The last of two nights of peaceful but noisy protest at the Theatre Royal in Plymouth, southwest England, on Saturday, rounded off almost a month of action directed at Israel’s Batsheva Ensemble – the junior arm of world renowned Batsheva Dance Company which is hailed by Israel’s right-wing leaders as its best “cultural ambassador”.
- However, indications of involvement by some pro-Israel members of the fascist English Defence league, vociferous counter demonstrations by flag-waving Israel supporters and the presence of a high proportion of Zionists in Batsheva’s audiences at every venue testify to the truth of the cultural boycott analysis – whatever the views of individuals associated with an Israeli cultural institution, as long as it does not formally renounce state funding and the cultural ambassador role, it will continue to be treated as an icon by the state which is repressing Palestinians and will consequently encounter protests.
The Don’t Dance with Israeli Apartheid campaign began in Edinburgh in August when the Batsheva Dance Company appeared at the Edinburgh International Festival. The no2brandisrael website was set up and creative banners, leaflets and artwork were developed to get the Palestinian boycott message out all around the country. There was high-level support from Scottish cultural figures and excellent news coverage.With the appearance of the Batsheva Ensemble, also in Edinburgh, at the end of October, the Don’t Dance coalition moved into action mobilising Boycott Israel Network and Palestine Solidarity Campaign supporters, and members of a range of local and national faith-based, community and human rights organisations, to protest the entire tour.Protesters singing, handing out leaflets and engaging in conversation with ticket holders generated considerable debate among audiences in every centre. Most were hostile but a significant number asked questions which were respectfully answered and went away better informed than before about Israel’s denial of equality, justice and freedom to Palestinians.Interventions inside the venues have given theatre managements huge headaches and are bound to make them review any future plans to book cultural groups linked to the Israeli state.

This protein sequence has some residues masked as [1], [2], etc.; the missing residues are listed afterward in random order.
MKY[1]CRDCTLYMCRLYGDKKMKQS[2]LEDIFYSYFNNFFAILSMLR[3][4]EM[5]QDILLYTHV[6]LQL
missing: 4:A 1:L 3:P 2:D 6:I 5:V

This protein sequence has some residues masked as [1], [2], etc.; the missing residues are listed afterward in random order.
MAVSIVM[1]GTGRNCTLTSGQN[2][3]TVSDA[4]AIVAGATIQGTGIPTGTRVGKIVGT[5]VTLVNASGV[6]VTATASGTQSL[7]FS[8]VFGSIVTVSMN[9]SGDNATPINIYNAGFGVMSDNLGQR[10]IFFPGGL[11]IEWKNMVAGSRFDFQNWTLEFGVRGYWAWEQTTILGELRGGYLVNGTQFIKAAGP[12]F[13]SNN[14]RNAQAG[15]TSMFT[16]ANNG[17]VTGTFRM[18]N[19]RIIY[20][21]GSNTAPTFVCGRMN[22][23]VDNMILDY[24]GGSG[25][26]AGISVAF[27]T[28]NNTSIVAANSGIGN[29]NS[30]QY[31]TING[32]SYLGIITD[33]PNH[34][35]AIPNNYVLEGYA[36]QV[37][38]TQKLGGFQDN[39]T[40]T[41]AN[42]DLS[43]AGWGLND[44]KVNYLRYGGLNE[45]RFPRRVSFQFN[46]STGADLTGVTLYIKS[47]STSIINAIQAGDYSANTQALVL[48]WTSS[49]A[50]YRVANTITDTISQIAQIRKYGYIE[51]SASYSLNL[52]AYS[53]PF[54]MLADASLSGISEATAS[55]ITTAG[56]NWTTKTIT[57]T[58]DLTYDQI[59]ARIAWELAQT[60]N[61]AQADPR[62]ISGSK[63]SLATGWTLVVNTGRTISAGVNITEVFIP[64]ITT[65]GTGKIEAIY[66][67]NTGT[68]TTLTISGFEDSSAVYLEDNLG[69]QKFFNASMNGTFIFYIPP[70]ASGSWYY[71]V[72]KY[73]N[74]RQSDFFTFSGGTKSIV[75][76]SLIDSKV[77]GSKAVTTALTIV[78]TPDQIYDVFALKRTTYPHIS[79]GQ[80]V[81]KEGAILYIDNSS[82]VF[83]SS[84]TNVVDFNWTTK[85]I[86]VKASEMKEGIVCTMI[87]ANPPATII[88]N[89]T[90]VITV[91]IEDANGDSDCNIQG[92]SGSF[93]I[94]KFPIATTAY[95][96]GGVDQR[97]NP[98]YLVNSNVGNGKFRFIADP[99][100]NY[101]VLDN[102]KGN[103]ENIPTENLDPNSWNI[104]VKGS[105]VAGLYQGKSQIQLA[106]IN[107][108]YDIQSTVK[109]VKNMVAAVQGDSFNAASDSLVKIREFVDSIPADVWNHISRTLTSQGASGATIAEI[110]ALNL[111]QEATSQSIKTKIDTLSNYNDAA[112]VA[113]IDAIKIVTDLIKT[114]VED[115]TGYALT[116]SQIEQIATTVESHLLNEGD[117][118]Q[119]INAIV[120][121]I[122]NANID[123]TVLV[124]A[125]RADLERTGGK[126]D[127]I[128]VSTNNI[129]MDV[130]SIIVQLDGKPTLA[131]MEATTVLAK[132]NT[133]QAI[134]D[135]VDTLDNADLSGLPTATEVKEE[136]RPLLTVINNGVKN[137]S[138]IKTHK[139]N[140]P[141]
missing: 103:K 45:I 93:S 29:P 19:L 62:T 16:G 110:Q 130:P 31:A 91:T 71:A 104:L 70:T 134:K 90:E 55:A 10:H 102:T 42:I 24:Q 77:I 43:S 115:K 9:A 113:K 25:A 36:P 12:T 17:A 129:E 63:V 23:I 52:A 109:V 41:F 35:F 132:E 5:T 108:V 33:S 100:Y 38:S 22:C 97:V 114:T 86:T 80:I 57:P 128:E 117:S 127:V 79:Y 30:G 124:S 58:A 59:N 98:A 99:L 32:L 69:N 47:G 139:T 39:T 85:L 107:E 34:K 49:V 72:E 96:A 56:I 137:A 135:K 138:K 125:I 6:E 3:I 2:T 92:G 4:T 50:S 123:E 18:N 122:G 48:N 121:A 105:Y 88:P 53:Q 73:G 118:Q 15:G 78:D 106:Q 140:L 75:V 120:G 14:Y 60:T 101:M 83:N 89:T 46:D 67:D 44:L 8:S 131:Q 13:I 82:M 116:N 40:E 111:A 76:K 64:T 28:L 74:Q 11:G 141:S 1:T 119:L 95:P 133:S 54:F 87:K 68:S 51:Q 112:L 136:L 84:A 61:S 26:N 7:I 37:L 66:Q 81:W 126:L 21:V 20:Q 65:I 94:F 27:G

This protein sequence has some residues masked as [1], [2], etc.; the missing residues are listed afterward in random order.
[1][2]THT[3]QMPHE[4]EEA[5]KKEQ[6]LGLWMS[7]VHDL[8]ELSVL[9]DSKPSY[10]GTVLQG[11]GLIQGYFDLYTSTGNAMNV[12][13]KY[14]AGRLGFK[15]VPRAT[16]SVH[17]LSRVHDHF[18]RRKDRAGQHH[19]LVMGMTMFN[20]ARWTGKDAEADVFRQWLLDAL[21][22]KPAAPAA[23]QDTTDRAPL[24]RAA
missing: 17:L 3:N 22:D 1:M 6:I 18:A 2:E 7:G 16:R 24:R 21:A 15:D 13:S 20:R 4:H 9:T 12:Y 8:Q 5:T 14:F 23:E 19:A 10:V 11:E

Organisers in several centres reported positive experiences working with police, although this was not entirely true in Bradford where the Batsheva protests became the focus for a remarkable expression of community solidarity with the people of Palestine.
The Sadler’s Wells protests – although no bigger or more effective then elsewhere -attracted the most media interest.
This was probably partly because Sadler’s Wells is London’s prime contemporary dance venue, and partly due to the connection with protests over the Gaza onslaught.Remarkably, BBC Radio 4 devoted 12 or more minutes of its iPM slot on Saturday afternoon to discussing cultural boycott, initially with a listener who claimed to be baffled and upset by protests targeting Batsheva, and then with Liz Lochhead, Scotland’s national poet (Makar), who has publicly backed the boycott since before the Israeli company’s appearance at the Edinburgh International Festival.Campaign news releases sent out in advance of the Sadler’s Wells dates were quoted by the Guardian and by the London Evening Standard, which said: “The spectacle begins even before you get inside the theatre — a vocal anti-Israeli picket line against this contemporary dance company because it takes financial support from the Israeli state. “The Evening Standard headlined its editorial comment on Nov 20 ”Israel’s Gaza war and a protest too far,” echoing its own report on the same day referring to Zionist actress Maureen Lipman’s “anger after protestors disrupt show”.This Guardian review referred to demonstrations outside and inside the performance spaces.